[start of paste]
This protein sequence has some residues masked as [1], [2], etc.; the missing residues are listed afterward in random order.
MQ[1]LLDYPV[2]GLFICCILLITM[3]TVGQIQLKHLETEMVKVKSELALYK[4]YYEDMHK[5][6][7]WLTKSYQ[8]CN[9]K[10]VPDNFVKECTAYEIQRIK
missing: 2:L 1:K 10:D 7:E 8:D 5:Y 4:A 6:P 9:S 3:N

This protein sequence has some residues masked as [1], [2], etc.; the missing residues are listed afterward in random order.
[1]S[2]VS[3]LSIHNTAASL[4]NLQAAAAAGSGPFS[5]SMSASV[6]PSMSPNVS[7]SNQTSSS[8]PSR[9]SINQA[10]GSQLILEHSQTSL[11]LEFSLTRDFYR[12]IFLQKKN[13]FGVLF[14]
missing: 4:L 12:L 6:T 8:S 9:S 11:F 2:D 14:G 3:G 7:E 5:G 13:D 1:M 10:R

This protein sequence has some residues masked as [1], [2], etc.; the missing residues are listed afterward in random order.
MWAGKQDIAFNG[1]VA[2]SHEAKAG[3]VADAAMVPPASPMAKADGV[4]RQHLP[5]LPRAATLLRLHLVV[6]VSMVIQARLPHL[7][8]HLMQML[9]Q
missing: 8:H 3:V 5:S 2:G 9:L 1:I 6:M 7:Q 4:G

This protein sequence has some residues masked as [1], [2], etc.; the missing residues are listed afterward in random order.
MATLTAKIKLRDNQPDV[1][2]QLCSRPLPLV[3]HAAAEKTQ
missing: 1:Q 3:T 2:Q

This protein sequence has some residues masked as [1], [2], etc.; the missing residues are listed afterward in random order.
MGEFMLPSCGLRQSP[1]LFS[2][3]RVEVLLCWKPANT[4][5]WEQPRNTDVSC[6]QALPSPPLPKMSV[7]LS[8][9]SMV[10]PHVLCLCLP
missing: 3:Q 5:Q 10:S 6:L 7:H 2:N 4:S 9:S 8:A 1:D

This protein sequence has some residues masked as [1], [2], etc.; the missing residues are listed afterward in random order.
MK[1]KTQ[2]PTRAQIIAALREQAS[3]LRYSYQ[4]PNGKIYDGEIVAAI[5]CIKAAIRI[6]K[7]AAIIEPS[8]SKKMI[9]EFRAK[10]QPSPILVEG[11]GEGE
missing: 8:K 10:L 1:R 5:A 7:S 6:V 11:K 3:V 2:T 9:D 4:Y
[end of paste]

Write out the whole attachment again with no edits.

This protein sequence has some residues masked as [1], [2], etc.; the missing residues are listed afterward in random order.
MQ[1]LLDYPV[2]GLFICCILLITM[3]TVGQIQLKHLETEMVKVKSELALYK[4]YYEDMHK[5][6][7]WLTKSYQ[8]CN[9]K[10]VPDNFVKECTAYEIQRIK
missing: 2:L 1:K 10:D 7:E 8:D 5:Y 4:A 6:P 9:S 3:N

This protein sequence has some residues masked as [1], [2], etc.; the missing residues are listed afterward in random order.
[1]S[2]VS[3]LSIHNTAASL[4]NLQAAAAAGSGPFS[5]SMSASV[6]PSMSPNVS[7]SNQTSSS[8]PSR[9]SINQA[10]GSQLILEHSQTSL[11]LEFSLTRDFYR[12]IFLQKKN[13]FGVLF[14]
missing: 4:L 12:L 6:T 8:S 9:S 11:F 2:D 14:G 3:G 7:E 5:G 13:D 1:M 10:R

This protein sequence has some residues masked as [1], [2], etc.; the missing residues are listed afterward in random order.
MWAGKQDIAFNG[1]VA[2]SHEAKAG[3]VADAAMVPPASPMAKADGV[4]RQHLP[5]LPRAATLLRLHLVV[6]VSMVIQARLPHL[7][8]HLMQML[9]Q
missing: 8:H 3:V 5:S 2:G 9:L 1:I 6:M 7:Q 4:G

This protein sequence has some residues masked as [1], [2], etc.; the missing residues are listed afterward in random order.
MATLTAKIKLRDNQPDV[1][2]QLCSRPLPLV[3]HAAAEKTQ
missing: 1:Q 3:T 2:Q

This protein sequence has some residues masked as [1], [2], etc.; the missing residues are listed afterward in random order.
MGEFMLPSCGLRQSP[1]LFS[2][3]RVEVLLCWKPANT[4][5]WEQPRNTDVSC[6]QALPSPPLPKMSV[7]LS[8][9]SMV[10]PHVLCLCLP
missing: 3:Q 5:Q 10:S 6:L 7:H 2:N 4:S 9:S 8:A 1:D

This protein sequence has some residues masked as [1], [2], etc.; the missing residues are listed afterward in random order.
MK[1]KTQ[2]PTRAQIIAALREQAS[3]LRYSYQ[4]PNGKIYDGEIVAAI[5]CIKAAIRI[6]K[7]AAIIEPS[8]SKKMI[9]EFRAK[10]QPSPILVEG[11]GEGE
missing: 8:K 10:L 1:R 5:A 7:S 6:V 11:K 3:V 2:T 9:D 4:Y